Posted on Thursday 9th May 2013
On 30 April, more than two months after the general election, a new government was finally able to start work in Italy following a pact between Silvio Berlusconi's centre-right Popolo della Libertà and the centre-left Partito Democratico (PD), of which the newly appointed prime minister, Enrico Letta, is a prominent member.
Besides being a 'forced marriage' between opposites, this is also a 'coalition of the losers', since neither the PD nor the PDL are able to command a majority in Parliament with closer allies (although the PD does control one of the chambers).
Berlusconi was an advocate of this solution as soon as it became clear his party had come third. However, the PD initially rejected the idea and made an unsuccessful attempt to form a minority government with backing from the recently formed 'Five Star Movement' (M5S), which came second in the election.
In recent days some features of the Letta government have received much coverage by the international media, from the relatively young age of the new ministers, at least by Italian standards, to the presence of a larger cohort of women than in the past. However, the most interesting details concern Letta's own biography.
Letta is a moderate member of the PD and, even more importantly in a country in which personal relationships remain crucial to political careers, the nephew of Gianni Letta – Berlusconi's former chief of staff and close collaborator. Therefore, no-one seems better qualified to mark the beginning of a 'new era' characterised by dialogue between left and right. But despite the prime minister's rhetoric and Berlusconi's attempts to restyle himself as a statesman ready to compromise, the chances of such a new era taking hold in Italy are almost non-existent.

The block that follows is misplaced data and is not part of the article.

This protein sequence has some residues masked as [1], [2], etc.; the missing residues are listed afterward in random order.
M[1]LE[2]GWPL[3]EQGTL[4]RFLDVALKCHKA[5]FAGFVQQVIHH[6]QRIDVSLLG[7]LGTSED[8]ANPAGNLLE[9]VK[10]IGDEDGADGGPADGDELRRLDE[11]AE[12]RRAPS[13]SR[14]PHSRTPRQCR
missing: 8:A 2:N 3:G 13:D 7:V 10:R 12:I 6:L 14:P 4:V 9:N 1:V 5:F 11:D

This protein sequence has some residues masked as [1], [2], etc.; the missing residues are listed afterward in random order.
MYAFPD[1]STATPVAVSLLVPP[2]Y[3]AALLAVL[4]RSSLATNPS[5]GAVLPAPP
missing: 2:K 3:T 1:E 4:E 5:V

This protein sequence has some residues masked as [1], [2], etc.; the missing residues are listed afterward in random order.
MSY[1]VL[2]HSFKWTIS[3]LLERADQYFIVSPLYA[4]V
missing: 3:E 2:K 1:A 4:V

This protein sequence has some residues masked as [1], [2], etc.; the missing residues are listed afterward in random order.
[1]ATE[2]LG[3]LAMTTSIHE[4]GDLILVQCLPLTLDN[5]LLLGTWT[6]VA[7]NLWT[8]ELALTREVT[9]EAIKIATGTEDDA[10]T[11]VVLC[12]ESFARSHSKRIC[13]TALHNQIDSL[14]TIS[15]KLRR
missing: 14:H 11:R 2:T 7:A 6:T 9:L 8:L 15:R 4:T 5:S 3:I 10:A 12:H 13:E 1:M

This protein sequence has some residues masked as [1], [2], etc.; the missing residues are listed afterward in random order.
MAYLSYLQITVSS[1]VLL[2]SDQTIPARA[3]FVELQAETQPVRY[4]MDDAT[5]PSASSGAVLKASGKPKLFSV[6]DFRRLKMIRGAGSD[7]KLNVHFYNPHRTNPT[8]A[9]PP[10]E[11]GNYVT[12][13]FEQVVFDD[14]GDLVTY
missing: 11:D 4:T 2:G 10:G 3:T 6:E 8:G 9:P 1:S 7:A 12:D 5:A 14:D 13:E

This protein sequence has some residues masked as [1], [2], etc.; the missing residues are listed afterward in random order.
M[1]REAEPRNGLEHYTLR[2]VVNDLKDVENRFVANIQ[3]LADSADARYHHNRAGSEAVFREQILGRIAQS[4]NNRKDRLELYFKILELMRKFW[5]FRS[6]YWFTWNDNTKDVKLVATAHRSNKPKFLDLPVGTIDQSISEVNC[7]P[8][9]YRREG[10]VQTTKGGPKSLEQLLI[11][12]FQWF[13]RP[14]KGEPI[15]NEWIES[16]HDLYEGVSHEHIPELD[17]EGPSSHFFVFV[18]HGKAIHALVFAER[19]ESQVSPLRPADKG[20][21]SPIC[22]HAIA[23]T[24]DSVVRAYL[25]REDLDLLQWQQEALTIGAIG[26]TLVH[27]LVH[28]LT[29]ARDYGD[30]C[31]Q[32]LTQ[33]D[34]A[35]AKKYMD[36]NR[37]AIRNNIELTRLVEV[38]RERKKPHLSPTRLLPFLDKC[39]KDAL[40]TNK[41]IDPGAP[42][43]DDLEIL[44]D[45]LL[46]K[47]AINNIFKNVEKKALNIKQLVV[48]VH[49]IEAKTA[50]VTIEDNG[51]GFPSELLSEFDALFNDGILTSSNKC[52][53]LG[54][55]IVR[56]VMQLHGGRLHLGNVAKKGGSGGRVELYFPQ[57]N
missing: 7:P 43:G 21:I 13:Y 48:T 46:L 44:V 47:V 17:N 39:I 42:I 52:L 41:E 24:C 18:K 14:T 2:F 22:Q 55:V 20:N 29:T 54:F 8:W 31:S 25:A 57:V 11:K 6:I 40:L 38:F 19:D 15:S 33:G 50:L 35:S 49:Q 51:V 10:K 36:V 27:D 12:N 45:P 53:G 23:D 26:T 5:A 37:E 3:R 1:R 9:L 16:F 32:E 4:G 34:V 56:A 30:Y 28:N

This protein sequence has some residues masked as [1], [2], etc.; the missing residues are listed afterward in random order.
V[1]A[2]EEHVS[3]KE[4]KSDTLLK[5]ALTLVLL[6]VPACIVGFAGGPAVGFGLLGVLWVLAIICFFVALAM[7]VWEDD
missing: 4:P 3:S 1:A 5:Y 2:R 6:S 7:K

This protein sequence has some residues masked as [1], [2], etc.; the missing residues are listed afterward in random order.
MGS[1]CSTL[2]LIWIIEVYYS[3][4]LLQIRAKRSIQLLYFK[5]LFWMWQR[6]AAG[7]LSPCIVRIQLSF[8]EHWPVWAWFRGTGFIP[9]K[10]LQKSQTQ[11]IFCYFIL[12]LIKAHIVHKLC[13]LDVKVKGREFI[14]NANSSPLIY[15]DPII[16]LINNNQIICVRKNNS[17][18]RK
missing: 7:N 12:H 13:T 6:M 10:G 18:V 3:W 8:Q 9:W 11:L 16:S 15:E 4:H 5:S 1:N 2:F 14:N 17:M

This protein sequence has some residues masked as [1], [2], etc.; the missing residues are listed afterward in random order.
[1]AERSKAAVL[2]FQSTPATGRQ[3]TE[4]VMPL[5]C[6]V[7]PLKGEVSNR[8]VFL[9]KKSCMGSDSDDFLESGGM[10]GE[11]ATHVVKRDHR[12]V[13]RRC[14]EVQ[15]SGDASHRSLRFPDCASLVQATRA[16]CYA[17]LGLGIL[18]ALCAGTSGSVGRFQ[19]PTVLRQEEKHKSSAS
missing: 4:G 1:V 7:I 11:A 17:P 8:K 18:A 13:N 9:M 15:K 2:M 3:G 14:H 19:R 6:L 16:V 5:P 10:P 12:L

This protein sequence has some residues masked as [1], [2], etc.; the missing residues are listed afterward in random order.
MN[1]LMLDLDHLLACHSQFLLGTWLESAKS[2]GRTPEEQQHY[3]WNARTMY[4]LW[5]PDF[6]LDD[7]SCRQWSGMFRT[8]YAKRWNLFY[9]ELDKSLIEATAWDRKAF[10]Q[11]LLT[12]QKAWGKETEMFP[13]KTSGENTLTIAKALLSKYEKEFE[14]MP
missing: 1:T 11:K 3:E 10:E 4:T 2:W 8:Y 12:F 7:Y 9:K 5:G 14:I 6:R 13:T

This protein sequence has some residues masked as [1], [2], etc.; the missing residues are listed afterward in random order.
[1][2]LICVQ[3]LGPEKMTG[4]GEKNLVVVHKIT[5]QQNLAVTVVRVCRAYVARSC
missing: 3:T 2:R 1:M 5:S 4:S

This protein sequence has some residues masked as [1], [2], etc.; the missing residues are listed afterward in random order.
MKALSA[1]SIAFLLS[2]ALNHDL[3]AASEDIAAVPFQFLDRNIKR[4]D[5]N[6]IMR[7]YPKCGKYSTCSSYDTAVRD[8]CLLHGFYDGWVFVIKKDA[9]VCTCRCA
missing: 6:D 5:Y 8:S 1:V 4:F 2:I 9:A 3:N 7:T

The main reason for this is that Berlusconi appears unwilling to do anything at all about his continuous clashes with the judiciary and other conflicts of interest – like being leader of the largest party of the right and the owner of countless media and publishing outlets. Such incidents have turned him into the most divisive figure of post-war Italy, and a leader the likes of which no other advanced Western democracy has ever seen.
The anomaly that Berlusconi represents has eroded fundamental principles such as the separation of powers and the equality of all citizens before the law, to such an extent that any talk of a 'normalisation' of the relationship between the two opposing camps sound like wishful thinking.
The PD's identity and objectives remain fuzzy but giving Berlusconi full legitimisation could bring with it electoral annihilation at the next election – 94 per cent of PD's voters say they distrust the former prime minister.
Therefore, rather than being about to witness the 'pacification' of Italy that Berlusconi now advocates, in the next few months we are more likely to see a weak government that tries to survive, the strings of which will be pulled by the PDL's leader. Indeed, new ministers had barely been sworn in before Berlusconi threatened to bring down the executive unless it agreed to abolish a recently introduced property tax.
Having been declared 'finished' by the international media several times in the past (most recently, after he was forced to step down as prime minister in 2011), and having lost the support of half of his electorate in the most recent election of 2013, Berlusconi has again managed to position himself firmly at the centre of Italian politics. With support for his party now recovering fast, and with his opponents of the PD being as divided as ever, the media entrepreneur turned politician is definitely ready to fight another day.
Daniele Albertazzi, Senior Lecturer in European Politics, University of Birmingham
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